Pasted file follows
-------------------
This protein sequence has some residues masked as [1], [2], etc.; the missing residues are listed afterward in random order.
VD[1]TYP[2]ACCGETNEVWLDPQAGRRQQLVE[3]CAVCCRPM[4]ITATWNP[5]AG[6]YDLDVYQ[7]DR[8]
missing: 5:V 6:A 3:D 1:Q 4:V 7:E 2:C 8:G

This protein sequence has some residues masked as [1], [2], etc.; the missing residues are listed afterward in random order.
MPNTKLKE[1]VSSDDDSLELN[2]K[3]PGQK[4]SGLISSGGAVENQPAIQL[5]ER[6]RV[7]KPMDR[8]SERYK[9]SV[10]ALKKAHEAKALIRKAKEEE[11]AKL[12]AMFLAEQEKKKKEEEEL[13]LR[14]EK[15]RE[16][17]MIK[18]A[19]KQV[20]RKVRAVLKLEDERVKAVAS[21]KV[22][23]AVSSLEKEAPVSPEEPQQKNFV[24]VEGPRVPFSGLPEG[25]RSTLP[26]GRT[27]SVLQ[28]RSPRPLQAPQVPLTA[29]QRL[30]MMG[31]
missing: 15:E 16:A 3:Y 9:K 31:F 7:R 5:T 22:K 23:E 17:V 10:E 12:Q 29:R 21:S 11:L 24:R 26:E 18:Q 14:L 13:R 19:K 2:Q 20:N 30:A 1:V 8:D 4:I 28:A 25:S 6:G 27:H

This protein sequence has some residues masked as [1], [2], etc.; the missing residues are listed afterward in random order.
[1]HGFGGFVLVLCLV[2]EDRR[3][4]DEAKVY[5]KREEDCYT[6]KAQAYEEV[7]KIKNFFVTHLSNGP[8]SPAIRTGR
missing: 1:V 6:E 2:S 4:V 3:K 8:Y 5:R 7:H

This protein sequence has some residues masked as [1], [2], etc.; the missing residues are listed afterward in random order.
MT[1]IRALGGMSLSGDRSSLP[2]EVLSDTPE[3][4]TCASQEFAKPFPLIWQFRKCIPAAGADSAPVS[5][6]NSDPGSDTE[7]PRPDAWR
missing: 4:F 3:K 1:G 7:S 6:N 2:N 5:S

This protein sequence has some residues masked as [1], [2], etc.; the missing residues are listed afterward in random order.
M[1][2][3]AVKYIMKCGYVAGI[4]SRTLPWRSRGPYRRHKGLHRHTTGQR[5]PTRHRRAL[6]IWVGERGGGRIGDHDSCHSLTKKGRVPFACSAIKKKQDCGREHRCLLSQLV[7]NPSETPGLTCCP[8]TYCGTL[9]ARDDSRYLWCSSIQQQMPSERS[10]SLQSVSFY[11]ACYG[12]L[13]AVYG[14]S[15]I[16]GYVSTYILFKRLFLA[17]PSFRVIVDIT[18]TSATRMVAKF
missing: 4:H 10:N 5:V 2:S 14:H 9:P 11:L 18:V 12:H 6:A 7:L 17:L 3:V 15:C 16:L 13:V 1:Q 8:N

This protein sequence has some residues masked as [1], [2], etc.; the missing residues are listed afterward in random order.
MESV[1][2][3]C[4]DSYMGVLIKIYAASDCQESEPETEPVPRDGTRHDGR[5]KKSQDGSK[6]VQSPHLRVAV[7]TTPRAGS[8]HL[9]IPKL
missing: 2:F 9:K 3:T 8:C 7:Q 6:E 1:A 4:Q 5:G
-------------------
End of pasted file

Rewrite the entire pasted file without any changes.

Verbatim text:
This protein sequence has some residues masked as [1], [2], etc.; the missing residues are listed afterward in random order.
VD[1]TYP[2]ACCGETNEVWLDPQAGRRQQLVE[3]CAVCCRPM[4]ITATWNP[5]AG[6]YDLDVYQ[7]DR[8]
missing: 5:V 6:A 3:D 1:Q 4:V 7:E 2:C 8:G

This protein sequence has some residues masked as [1], [2], etc.; the missing residues are listed afterward in random order.
MPNTKLKE[1]VSSDDDSLELN[2]K[3]PGQK[4]SGLISSGGAVENQPAIQL[5]ER[6]RV[7]KPMDR[8]SERYK[9]SV[10]ALKKAHEAKALIRKAKEEE[11]AKL[12]AMFLAEQEKKKKEEEEL[13]LR[14]EK[15]RE[16][17]MIK[18]A[19]KQV[20]RKVRAVLKLEDERVKAVAS[21]KV[22][23]AVSSLEKEAPVSPEEPQQKNFV[24]VEGPRVPFSGLPEG[25]RSTLP[26]GRT[27]SVLQ[28]RSPRPLQAPQVPLTA[29]QRL[30]MMG[31]
missing: 15:E 16:A 3:Y 9:K 31:F 7:R 5:T 22:K 23:E 17:V 10:E 12:Q 29:R 21:S 11:L 24:R 26:E 18:Q 14:L 13:R 19:K 2:Q 20:N 30:A 1:V 8:D 4:I 28:A 25:S 6:G 27:H

This protein sequence has some residues masked as [1], [2], etc.; the missing residues are listed afterward in random order.
[1]HGFGGFVLVLCLV[2]EDRR[3][4]DEAKVY[5]KREEDCYT[6]KAQAYEEV[7]KIKNFFVTHLSNGP[8]SPAIRTGR
missing: 1:V 6:E 2:S 4:V 3:K 8:Y 5:R 7:H

This protein sequence has some residues masked as [1], [2], etc.; the missing residues are listed afterward in random order.
MT[1]IRALGGMSLSGDRSSLP[2]EVLSDTPE[3][4]TCASQEFAKPFPLIWQFRKCIPAAGADSAPVS[5][6]NSDPGSDTE[7]PRPDAWR
missing: 4:F 3:K 1:G 7:S 6:N 2:N 5:S

This protein sequence has some residues masked as [1], [2], etc.; the missing residues are listed afterward in random order.
M[1][2][3]AVKYIMKCGYVAGI[4]SRTLPWRSRGPYRRHKGLHRHTTGQR[5]PTRHRRAL[6]IWVGERGGGRIGDHDSCHSLTKKGRVPFACSAIKKKQDCGREHRCLLSQLV[7]NPSETPGLTCCP[8]TYCGTL[9]ARDDSRYLWCSSIQQQMPSERS[10]SLQSVSFY[11]ACYG[12]L[13]AVYG[14]S[15]I[16]GYVSTYILFKRLFLA[17]PSFRVIVDIT[18]TSATRMVAKF
missing: 4:H 10:N 5:V 2:S 14:H 9:P 11:L 18:V 12:H 6:A 7:L 17:L 3:V 15:C 16:L 13:V 1:Q 8:N

This protein sequence has some residues masked as [1], [2], etc.; the missing residues are listed afterward in random order.
MESV[1][2][3]C[4]DSYMGVLIKIYAASDCQESEPETEPVPRDGTRHDGR[5]KKSQDGSK[6]VQSPHLRVAV[7]TTPRAGS[8]HL[9]IPKL
missing: 2:F 9:K 3:T 8:C 7:Q 6:E 1:A 4:Q 5:G